10. I currently own only four S&W revolvers, & they are all older models, 629/6″, 657/8⅜”, 617/4″, and a 66/6″. I have owned three 686’s down thru the years, & had nothing but problems with them ! Always the same malfunction on every one. When I bought them, I was in awe of the accuracy & actions, but that didn’t last too long for me. The first one I bought a 6″ worked great for about three years, & suddenly started to malfunction in single action shooting. When the trigger was pulled, the hammer would drop of the single action sear, and catch on the double action sear, pushing the trigger forward and your trigger finger along with it. Back to S&W for four weeks. They repaired it and returned it to me. Within three months, it happened again. Back for repair, & I sold it upon getting it back ! A couple years later, I figured they may have corrected the problem, so I bought a new 4″ 686, & within a year it also began to malfunction, same problem ! S&W got it back also. Fixed it & sent it back. Next time it happened, I took it apart, and stoned the sears, & fixed it myself & sold it. I came to the opinion that the chrome plated hammers & triggers were too soft, and caused wear on the sear edges.
    Now, next one I looked at much later had black or dark gray triggers & hammers ! Problem solved, right ? Well no, not for me, because by that time I no longer trusted my life to it, & traded for my first GP100, and never looked back !! I would not ever get rid of my older S&W’s for any amount of money, & wouldn’t pay a dollar for a new one, if I had to depend on it to defend my friends or family !!! I truly trust any of my Ruger GP100’s, 4″, 6″, & MC 4″
    Jim

  11. Great read! I agree with everything you mentioned. Mind you, I’m a real revolverphile…
    I own a Ruger GP100 in 4.2″ which I shot with competitively, as well as a S&W 627-5 which I also shot with competitively in IPSC.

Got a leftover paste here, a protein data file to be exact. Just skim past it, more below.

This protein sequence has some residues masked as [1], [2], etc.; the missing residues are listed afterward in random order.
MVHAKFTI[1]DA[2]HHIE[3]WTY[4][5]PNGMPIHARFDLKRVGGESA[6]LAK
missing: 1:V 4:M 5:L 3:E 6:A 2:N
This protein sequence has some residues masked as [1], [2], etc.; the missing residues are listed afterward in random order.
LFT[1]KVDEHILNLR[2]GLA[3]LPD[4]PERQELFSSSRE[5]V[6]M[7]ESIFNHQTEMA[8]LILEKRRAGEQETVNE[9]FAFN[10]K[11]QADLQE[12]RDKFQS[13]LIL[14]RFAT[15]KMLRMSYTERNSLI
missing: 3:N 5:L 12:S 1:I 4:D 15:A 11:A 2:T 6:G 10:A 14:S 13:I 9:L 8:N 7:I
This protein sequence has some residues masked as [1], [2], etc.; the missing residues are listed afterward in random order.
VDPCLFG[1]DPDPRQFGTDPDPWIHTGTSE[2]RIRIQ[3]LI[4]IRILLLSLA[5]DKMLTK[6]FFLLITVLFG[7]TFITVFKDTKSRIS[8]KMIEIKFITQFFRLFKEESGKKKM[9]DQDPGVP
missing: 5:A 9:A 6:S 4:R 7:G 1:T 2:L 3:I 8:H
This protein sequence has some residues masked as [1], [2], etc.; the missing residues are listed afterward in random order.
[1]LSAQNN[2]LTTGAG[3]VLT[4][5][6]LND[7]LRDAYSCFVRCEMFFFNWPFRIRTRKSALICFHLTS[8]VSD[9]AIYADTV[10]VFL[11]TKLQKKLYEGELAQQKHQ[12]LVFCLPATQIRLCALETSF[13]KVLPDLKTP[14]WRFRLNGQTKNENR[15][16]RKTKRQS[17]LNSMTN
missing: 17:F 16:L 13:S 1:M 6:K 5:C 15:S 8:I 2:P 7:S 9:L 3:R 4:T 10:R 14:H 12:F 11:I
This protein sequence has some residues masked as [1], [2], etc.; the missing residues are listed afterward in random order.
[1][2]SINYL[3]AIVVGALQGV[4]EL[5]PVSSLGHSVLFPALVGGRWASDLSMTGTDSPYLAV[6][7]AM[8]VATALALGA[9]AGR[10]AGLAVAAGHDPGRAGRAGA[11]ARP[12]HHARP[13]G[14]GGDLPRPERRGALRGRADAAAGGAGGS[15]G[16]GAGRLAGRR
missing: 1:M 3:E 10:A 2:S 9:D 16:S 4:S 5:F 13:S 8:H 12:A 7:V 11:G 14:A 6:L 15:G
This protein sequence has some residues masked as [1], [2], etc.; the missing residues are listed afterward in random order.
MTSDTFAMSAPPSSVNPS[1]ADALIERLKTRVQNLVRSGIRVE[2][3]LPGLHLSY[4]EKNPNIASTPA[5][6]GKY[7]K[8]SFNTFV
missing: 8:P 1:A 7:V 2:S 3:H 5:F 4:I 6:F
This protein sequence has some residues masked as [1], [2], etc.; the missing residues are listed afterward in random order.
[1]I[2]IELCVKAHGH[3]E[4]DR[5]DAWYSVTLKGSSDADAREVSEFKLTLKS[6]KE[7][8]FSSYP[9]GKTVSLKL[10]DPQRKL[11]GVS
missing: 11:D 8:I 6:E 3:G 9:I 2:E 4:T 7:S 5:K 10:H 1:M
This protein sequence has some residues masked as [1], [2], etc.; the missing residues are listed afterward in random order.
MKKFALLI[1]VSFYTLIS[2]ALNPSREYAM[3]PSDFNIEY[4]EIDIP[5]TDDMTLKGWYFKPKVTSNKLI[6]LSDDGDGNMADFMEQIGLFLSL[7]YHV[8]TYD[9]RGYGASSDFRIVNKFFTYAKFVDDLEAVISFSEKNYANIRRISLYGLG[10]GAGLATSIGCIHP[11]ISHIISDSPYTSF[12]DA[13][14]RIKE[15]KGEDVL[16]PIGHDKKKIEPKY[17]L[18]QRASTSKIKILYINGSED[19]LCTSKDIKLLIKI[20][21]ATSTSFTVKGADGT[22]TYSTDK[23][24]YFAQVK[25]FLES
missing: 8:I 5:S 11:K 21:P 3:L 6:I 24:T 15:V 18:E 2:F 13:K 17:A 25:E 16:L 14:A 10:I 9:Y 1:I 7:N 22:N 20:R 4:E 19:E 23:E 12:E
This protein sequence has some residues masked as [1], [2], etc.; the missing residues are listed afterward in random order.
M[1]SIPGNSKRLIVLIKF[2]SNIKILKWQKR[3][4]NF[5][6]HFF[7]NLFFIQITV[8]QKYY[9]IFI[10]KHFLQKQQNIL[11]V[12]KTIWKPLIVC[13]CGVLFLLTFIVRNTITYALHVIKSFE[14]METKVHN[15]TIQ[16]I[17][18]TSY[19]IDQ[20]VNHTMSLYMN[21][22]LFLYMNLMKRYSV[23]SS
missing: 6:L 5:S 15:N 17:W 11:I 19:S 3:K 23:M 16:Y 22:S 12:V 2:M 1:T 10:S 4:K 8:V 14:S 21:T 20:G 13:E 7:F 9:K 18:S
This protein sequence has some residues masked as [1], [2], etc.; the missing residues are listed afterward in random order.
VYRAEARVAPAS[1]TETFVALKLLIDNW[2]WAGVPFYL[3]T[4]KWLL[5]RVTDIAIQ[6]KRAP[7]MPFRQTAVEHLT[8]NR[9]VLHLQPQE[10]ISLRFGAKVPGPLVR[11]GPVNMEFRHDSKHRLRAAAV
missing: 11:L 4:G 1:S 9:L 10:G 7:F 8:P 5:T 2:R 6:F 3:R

Though admittedly, despite the huge advantage of having 2 extra rounds in a cylinder, the feel and maneuverability of the smaller yet still amply robust L-frame GP100 has me crawling back to it every time. And I think we can all agree that there are far more similarities than differences between the 686 and the GP100

  12. Thanks for a great review of a great handgun. I have a 686-6+ 3″ and 2 J-frames and I’m always amazed by all of them; but the 686 is the favorite.
    Keep up the good work and words.

  13. I have studied thoroughly for a S&W wheel gun and the Ruger 100. Both are very great designs and would proudly own either. After reading your great informative article, I have decided on the S&W 686 3″ barrel. I decided not to go with the Ruger 100 is the rear sight turned me off.
    Thanks for the great review, as it tipped the scales for me to go with the 686.
    Keep up the great informative articles. I thoroughly enjoyed this piece!

  14. I recently aquired a 686-3 snub gun. I happened to fall into it while looking for a GP100 5inch. I found both and bought both. To me, Comparing a 686 to a GP100 is like comparing a ham sandwich to a turkey sandwich. Sometimes I’m in the mood for ham, sometimes turkey. Both are well built and worthy of owning…nice review by the way…

  15. Yesterday I bought my first revolver. The L frame 686-6. It is a beauty. 4 inch barrel, quick cylinder release designed for one hand and a larger width hammer. A dream gun.

  16. Good article. The first DA revolver I bought was a 686 from the time they switched to pistols. Sold it a few years later and regretted it dearly. Spent ten years looking for a 586 and found a round butt at a great price. I’ve owned Smiths, Dan Wessons, and Rugers in .357, but will be buried with the 586.

  17. I love S&W wheel guns but if it is your ride the river gun, Ruger Super Redhawk Alaskan. Hands down! You shoot a bear with a 357 and it will have you for lunch, 44 or 454 will let you see you’re family again as long as you don’t freeze. But S&W’s are as great as a revolver could possibly be.

    1. I hear you on the Grizzly thing… then again, the evidence would indicate that a bear shot with just about any centerfire pistol will take off.
      My “gun to ride the river with” isn’t a “bear defense” gun. It’s a gun for all reasons. It’s a gun that I can afford to practice with (I put about 3,000 rounds of .38/.357 downrange last year). It’s a gun that isn’t painful to practice with. It’s a gun that’s at home on the street – i.e. it can be fired rapidly and accurately and can be carried (even if not perfectly). All of these reasons would contraindicate the .44/.45 calibers…at least for me, in addition to the fact that there isn’t a grizzly bear within 500 miles of me.

  18. I really like my S&W 686-6 Plus (meaning the cylinder carries 7 rounds) Deluxe (meaning rosewood grips) revolver. It shoots straight, is balanced and manages recoil well. Quality in a large caliber revolver, perfect for home defense.